A quiet revolution is underway at Te Nohoaka o Tukiauau Sinclair wetlands near Dunedin. It's turning an employment crisis into a whole new way of working.
Through the Sustainable Business Network (SBN) The Sinclair Wetlands Trust recently received a $286,391 funding boost from the Government’s Jobs for Nature Fund. The Fund is administered by the Department of Conservation. It was created to respond to pandemic-driven regional unemployment and the declining health of New Zealand’s waterways and landscapes.
This has enabled the Trust to contract four full-time staff over the last few months. It’s accelerating the restoration of the wetlands to their former glory. It’s revitalising the mahika kai (food gathering) resource.
Glen Riley is the wetlands coordinator. He says: “This partnership has greatly streamlined the process, SBN is highly organised and diligent with its communications, deadlines and act as the ‘go between’ between our funders and our delivery. Without this support we’d be buried in admin! This model is very successful and one worth continuing.”
“We’ve been able to tackle many of the things that we have wanted to do for a long time. In the past our crews have all been volunteers. We attracted hundreds of volunteers each year, but only ever for short stints.
“The majority came from overseas, where English was not their first language. Most had never carried out these sort of tasks before. Some tasks, like weed control, weren’t appropriate for them, so they didn’t happen. Managing paid staff is more appropriate, efficient, productive and relatively easy. Ultimately, the health of the wetland is showing the biggest benefits.”
“Volunteers would stay a couple of weeks at most. I would walk them to the work site every day. I would tell them about wetlands, our project, the history, the cultural values and the restoration aims. We’d induct them to our health and safety plans. And we’d explain, demonstrate and oversee the mahi.
“To keep it interesting and engaging we’d also tell them the stories from the site. We’d teach them about native taonga, flora and fauna. We’d make sure they were having a good experience. But it takes up a lot of time. I can now be much more efficient. Our team are professionals. They’ve been trained and are now experienced in our restoration tasks. After hatching a plan the team can go out and do it!”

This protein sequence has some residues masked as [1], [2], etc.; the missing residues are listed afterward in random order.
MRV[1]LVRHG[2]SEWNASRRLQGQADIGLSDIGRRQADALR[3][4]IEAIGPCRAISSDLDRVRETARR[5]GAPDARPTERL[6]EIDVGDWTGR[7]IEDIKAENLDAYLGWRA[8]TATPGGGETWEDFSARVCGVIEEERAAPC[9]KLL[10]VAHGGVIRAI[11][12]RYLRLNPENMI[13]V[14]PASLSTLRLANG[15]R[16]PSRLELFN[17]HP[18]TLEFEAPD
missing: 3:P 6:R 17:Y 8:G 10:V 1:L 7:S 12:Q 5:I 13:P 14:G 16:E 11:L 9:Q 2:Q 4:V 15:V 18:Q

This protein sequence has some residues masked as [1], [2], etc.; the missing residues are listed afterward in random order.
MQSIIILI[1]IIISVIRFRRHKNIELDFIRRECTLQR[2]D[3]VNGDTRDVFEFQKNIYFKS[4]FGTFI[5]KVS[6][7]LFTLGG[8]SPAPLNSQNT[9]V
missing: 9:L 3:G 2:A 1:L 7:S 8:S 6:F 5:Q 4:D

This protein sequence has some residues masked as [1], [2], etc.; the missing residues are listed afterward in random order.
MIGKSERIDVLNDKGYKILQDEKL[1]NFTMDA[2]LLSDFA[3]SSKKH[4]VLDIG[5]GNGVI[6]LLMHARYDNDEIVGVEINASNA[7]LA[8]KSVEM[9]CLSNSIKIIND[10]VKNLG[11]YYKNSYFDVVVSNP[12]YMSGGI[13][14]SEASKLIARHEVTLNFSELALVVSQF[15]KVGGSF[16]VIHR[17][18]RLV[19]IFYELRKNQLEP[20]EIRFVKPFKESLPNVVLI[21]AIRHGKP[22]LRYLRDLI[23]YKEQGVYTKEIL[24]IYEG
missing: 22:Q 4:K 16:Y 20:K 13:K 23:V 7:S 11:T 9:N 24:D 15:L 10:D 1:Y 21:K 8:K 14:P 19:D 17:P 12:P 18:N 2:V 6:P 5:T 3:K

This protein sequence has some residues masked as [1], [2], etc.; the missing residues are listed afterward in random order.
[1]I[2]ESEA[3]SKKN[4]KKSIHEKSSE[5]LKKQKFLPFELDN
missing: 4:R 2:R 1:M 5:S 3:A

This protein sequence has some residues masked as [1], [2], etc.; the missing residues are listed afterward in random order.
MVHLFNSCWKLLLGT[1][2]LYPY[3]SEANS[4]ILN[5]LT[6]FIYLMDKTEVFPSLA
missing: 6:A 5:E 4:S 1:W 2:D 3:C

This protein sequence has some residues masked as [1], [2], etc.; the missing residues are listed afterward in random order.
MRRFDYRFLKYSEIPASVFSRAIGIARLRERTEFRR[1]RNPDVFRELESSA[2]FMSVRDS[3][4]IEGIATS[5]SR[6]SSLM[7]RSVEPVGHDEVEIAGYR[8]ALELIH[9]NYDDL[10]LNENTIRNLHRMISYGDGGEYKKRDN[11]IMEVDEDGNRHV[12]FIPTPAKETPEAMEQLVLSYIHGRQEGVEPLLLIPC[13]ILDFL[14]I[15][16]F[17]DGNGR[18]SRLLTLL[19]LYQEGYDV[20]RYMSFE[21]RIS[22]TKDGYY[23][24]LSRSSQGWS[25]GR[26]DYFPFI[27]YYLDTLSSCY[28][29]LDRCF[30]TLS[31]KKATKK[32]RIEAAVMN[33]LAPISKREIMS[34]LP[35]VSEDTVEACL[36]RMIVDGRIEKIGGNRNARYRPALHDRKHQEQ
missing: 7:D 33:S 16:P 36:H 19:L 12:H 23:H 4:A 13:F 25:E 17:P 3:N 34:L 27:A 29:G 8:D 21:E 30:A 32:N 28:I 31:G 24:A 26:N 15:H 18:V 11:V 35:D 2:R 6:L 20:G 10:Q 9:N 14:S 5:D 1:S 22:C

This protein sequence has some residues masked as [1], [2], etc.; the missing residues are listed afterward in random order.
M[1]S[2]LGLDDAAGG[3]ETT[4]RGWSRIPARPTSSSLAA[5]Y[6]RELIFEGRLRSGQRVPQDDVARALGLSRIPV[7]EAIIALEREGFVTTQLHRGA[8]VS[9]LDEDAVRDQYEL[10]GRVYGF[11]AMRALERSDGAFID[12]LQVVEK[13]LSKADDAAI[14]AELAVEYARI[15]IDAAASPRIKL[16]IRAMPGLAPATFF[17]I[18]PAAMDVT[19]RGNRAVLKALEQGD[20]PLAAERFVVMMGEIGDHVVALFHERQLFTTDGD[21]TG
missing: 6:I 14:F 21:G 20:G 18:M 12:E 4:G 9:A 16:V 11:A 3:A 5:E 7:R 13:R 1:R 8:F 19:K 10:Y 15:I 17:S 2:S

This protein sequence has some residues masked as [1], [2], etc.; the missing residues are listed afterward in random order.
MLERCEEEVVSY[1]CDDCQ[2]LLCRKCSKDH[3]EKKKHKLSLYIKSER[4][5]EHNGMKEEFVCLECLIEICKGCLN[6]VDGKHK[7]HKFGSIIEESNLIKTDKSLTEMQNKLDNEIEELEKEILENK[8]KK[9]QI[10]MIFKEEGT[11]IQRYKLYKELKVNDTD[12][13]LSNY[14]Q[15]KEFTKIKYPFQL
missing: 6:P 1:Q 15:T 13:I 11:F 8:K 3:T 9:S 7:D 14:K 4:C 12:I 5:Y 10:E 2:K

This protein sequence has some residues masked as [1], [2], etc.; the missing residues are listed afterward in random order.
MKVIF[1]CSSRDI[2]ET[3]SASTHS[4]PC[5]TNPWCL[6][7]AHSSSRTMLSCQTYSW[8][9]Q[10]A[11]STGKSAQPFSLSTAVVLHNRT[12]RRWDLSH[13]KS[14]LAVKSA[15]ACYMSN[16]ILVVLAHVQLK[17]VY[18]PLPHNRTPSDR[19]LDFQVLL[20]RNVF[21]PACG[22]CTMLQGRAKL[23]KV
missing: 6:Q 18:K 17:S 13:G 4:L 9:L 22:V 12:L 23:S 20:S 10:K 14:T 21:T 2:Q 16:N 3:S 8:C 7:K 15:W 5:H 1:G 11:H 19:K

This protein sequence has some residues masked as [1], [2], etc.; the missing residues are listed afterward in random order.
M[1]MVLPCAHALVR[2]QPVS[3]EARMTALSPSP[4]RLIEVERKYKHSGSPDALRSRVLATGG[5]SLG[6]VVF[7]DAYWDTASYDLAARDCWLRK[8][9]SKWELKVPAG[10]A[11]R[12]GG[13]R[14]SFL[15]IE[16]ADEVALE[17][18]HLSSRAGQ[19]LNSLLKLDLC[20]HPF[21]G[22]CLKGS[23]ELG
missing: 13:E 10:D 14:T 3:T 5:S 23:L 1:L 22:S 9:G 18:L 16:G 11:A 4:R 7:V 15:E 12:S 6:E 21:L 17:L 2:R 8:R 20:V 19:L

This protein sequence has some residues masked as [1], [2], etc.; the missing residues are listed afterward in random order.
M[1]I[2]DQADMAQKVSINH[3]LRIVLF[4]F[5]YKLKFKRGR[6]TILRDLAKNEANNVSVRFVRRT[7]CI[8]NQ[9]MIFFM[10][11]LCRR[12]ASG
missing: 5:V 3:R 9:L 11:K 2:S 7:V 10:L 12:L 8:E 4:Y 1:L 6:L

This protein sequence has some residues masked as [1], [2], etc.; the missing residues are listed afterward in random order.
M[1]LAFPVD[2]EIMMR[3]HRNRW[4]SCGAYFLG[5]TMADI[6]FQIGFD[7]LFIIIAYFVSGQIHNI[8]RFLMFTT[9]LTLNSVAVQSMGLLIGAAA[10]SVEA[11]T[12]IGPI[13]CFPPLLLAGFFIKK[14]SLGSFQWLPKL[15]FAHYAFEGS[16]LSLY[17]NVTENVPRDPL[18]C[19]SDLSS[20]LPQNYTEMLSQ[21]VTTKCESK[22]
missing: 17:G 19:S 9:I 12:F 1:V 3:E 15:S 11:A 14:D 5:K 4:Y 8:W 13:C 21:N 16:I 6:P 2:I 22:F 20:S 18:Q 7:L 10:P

The 315 hectare site requires significant physical labour to enhance its biodiversity. It’s also been made accessible as an environmental education resource for local people. Like many similar places, it’s something of a pilot for the nature restoration work that needs to happen all over New Zealand. That’s where the Jobs for Nature progress is perhaps most valuable. It’s boosting the opportunities and skills for a whole new wave of professional conservationists.
Glen says: “For me that’s the most rewarding part of what we’re doing. This can be a job, it can be a long term career path. People can have a livelihood, pay their bills and feed the family doing this sort of thing. Environmental work has always tended to be undervalued. There’s been some stigma around it. There’s an assumption that it’s straight forward. That anyone can do it. There’s been an expectation that people should do environmental enhancements for free as a volunteer.”
When Covid restrictions allow the Trust is still hosting company and volunteer planting days. But it now also has the help of its paid staff for educating and training the public. Volunteering, community engagement and education are important parts of raising awareness about wetlands, cultural values and our connection to the environment. But relying on volunteers to complete significant restoration projects isn’t sustainable.
As well as his coordinator contract to the Trust Glen runs his own business, Habitat Restoration Aotearoa (HRA). This has enabled him to extend the original 10 week period of the employees Jobs for Nature boost. HRA has been able to employ some participants for other planting and restoration projects.
“We continue to seek meaningful work for our crews,” says Glen. “We have secured contracts with a range of clients. They include the Department of Conservation, Fonterra, Fish and Game, Meridian Energy, Pomahaka Watercare Group and private landowners.”
“The original funding was only for 10 weeks. To ensure their job security our original Jobs for Nature employees had to be looking for something else pretty much as soon as they started with us.”
One participant came with some training as a field ranger. This new work experience helped them get a full time permanent role as a conservation ranger. Others have gained a soft landing from Covid-driven job losses in hospitality and tourism. One participant entered tertiary education, after finding the outdoor life wasn’t for them – a valuable experience in itself.
There’s massive amounts of work to regenerate our waterways and landscapes. The Sinclair Wetland Trust, Habitat Restorations Aotearoa and SBN are hoping for ongoing government support to continue to professionalise and expand this sector.